Here at the Asian Studies Center, Samantha was heavily involved in the processes of assisting with the Asian Studies Center’s first SCREENSHOT: Asia film festival. She has also been an integral part of assisting with the planning and event logistics of Asian Studies Center programs and events including the Asia Now Fall Lecture Series. As a part of the Center, she aspires to assist in developing quality events, grow in her marketing and outreach capabilities and get more people interested in Asian culture. Samantha states her position has been similar in many ways to her previous job in Japan, allowing her to incorporate aspects of outreach and planning from Japan into Pitt.  

The Asian Studies Center is delighted to have Samantha join and is looking forward to the ways she will implement her own skills and further strengthen the center’s existing projects.  

The Asia Now Series on Globalization of Asia

By Bill Kramer, Graduate Global Asia Intern

I was lucky enough to be able to sit down with Dr. Alter to discuss a project that he started organizing over a year and a half ago. The lecture series brings in professors from different universities to present on topics in which they focus their research and specialization. The lecture series is connected to a class that meets twice a week. During the first class of the week, students attend the lecture, and in the second, students meet in small groups to discuss the presentation. The Asia Now Lecture Series, now with several lectures under its belt, was formulated at the start of the coronavirus’s spread. The lecture series is a consequence of the pandemic in two ways. First, Asia is critical to understanding how the world is changing as a single entity now, and Dr. Alter saw this lecture series as an important measure to fill a gap in the curriculum. Second, the Asia Now Lecture Series was a realization that online and hybrid learning technologies can be a great boon both to how students learn, and professors teach. For many students, online Zoom classes have been a struggle; however, the Asia Now Lecture Series can serve as a template to show the correct way to use technology for learning.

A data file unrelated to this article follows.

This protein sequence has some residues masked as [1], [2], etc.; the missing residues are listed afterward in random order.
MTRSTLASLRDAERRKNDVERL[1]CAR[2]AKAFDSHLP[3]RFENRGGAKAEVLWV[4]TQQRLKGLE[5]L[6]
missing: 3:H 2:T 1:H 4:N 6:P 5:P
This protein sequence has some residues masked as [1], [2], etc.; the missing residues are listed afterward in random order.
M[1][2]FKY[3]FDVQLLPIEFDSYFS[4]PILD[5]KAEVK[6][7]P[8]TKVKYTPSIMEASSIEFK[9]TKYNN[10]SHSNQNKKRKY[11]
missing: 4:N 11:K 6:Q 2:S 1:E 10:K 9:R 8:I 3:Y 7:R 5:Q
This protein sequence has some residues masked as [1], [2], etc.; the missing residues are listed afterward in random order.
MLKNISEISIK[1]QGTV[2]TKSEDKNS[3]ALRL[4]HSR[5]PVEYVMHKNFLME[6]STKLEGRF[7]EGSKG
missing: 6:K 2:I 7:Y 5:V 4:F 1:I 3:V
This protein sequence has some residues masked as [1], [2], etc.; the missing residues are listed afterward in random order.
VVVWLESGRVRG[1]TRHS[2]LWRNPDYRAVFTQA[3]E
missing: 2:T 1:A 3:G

I attended a lecture on September 28th by Dr. Maria Repnikova of Georgia State University, introduced by Pitt’s Dr. Iza Ding, on “The Fragmented Spectacle of Chinese Soft Power in Africa.” I was struck by two things when I attended the lecture which is open to all Pitt students, faculty, and staff free-of-charge. First, the technology on display is incredible: massive HD TVs, automatically panning cameras, and microphones suspended from the ceiling. I can personally confirm that technology can be a great aid in teaching when used correctly; I was fully engrossed. The second major thing I was surprised by was both the quantity and quality of the questions being asked by students, several of whom were not experienced in Asian politics, culture, or history. There were a dozen questions, all of which were thoughtful and critically interacted with the material that was presented.